The loneliness of a loud self-critic.
Have people in your life ever changed as a result of your being increasingly harsh towards yourself?
For me the answer is a big Y-E-S. Resounding, whole hearted, serious yes. Yes a million times over.
People have moved toward me or they’ve moved away from me, actually, totally based on how I am feeling toward myself. Sometimes I’ve watched it happen before my very eyes and sometimes I’ve only noticed retrospectively, when I look back and realize someone I have been quite close to is no longer there.
I want to talk about the particular kind of isolation that constant dissatisfaction with the self produces. The dissatisfaction can pop up in all kinds of ways, but my historical dissatisfaction has shown up mostly as hunger.
Deep unbridled hunger was the precursor to an entire arsenal of bullshit in my life, but what it was most viscerally, was lonely.
Almost a decade ago I started to diet. At the time, I had a really fun and super nice best friend. She was the kind of friend that always felt like dancing, was really fucking good at dressing up and looking fly, and would pick me up from the airport when a flight came in early or late. She was generous and kind and completely confused by my insistence that I needed a new weight, because she just liked me. Like, thought I was cool and funny and creative and probably didn’t think about my body very much, because up until that point it hadn’t really been a topic of contention or discussion.
As my diet turned into a supremely obvious and bonafide eating disorder, that friend expressed her concern. She called me to check up on me. She asked me what I needed. She still invited me to dress up and go dance, but I never wanted to go anymore. Eventually, she stopped calling.
When I got invited out dancing by this friend, I only thought of my body. I thought of how I’d probably need to eat more if I stayed awake later, how I hated the thought of anyone seeing my body anyway and how I was simply disgusting. I thought about how I didn’t even want to be around myself, how my life was small and boring and just straight up dumb. A good amount of the time when I didn’t go out dancing with my friend I stayed up surfing the internet, hungry and cold in my bed. I thought about how isolated I felt. I wondered what my friend was doing.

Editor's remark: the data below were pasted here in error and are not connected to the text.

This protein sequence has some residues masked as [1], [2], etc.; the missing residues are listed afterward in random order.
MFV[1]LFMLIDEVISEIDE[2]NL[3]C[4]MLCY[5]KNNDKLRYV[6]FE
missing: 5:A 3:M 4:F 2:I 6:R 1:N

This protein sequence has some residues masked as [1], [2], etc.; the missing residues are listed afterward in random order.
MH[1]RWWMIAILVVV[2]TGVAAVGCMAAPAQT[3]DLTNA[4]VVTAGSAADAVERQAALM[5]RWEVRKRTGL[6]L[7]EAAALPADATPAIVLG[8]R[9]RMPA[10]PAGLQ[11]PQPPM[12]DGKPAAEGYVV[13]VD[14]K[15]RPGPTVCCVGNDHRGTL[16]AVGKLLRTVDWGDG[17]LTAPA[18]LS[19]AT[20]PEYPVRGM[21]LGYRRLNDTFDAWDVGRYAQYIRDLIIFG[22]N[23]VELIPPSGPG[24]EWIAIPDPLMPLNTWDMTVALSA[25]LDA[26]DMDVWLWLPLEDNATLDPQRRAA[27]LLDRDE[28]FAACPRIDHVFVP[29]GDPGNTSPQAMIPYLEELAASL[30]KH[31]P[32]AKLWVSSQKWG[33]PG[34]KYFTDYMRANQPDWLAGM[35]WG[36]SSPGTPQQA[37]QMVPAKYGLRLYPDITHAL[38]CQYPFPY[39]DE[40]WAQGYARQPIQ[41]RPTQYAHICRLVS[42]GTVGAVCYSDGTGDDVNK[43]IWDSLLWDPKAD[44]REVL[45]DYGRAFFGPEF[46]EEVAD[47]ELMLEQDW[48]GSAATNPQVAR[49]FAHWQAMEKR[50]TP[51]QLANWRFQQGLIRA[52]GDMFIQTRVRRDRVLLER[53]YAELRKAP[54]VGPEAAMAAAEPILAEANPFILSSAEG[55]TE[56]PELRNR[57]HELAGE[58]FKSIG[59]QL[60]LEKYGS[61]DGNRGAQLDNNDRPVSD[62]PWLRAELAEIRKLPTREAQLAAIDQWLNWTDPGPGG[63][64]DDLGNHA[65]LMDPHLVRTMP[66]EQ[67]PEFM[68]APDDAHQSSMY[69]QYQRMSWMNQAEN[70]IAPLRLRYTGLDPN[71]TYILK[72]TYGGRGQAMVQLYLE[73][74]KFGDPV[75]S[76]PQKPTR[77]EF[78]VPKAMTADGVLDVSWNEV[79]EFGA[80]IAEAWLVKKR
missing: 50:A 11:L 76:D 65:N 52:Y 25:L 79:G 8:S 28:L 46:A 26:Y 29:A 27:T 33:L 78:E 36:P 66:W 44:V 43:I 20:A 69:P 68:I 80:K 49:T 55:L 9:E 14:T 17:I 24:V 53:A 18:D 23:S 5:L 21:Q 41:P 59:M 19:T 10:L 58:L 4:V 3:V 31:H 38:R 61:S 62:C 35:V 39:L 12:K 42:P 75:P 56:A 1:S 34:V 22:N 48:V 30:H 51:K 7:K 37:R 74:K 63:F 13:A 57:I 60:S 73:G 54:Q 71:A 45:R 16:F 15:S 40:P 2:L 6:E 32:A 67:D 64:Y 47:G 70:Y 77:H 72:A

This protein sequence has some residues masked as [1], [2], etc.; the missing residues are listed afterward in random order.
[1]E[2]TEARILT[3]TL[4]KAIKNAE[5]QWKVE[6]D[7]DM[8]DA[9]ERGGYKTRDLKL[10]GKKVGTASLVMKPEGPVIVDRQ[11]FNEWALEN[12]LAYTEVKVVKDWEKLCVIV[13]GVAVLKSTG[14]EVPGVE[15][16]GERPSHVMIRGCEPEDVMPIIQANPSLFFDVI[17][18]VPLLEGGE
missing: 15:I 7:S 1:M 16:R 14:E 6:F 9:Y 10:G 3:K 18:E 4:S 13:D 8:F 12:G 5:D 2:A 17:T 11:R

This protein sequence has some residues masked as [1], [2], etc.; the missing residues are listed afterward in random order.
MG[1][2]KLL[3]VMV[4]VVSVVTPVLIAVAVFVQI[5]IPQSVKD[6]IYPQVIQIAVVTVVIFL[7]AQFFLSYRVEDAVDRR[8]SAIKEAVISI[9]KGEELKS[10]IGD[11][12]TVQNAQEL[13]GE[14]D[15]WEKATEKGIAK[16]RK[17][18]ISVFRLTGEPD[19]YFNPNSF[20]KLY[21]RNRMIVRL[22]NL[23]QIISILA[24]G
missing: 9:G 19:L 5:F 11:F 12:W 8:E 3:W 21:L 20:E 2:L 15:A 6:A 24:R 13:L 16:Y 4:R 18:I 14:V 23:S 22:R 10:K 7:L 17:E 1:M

I look back at those times, and I miss my friend but I don’t blame her for her graceful exit from my life. My life got small, impossibly small, so small there wasn’t room for a fun lady to take me out on the town and celebrate being alive.
Luckily, as I learned to like myself, new people came into my life.
Because to like yourself, after awhile, takes significantly less energy than the alternative. It is true that at first I fought and pushed and pulled and tried to like myself, and it took focus in the way that hating myself had, but at least there was the benefit of a significant amount more levity in my days. And once I got into the habit of liking myself, I was able to do it like a reflex. I don’t get sucked into a pit of self-love that keeps me from other people, but I did used to hate on myself so hard that I was impossible to be around. Liking myself instantly turned me into a more likable person.
When I like myself, I wake up with a good feeling and get on with my day.
When I like myself, and my partner says I am amazing and he loves me, I get to bask in the feeling of genuinely being loved instead of ruminating at the thought that I just don’t understand why he feels the way he does.
When I like myself, I feel confident about the stuff that I do and can’t wait to share it with people. This makes people excited about what I do, too, and want to participate.
I can go out dancing if I choose, or I can stay home and not feel lonely at all.
I can make my decisions based on my will instead of a fear of being seen.
We are not taught to show up each day feeling deep gratitude for who we are and where we come from. Liking yourself can be an actual thing- a base level place from where you make your decisions- and it is a radical and feminist act, no matter your gender.
A culture of people who like themselves is a culture of people who take risks and make beautiful things.
Liking yourself isn’t about being perfect or happy all the time, but it is both contagious and attractive.
It’s definitely worth the effort.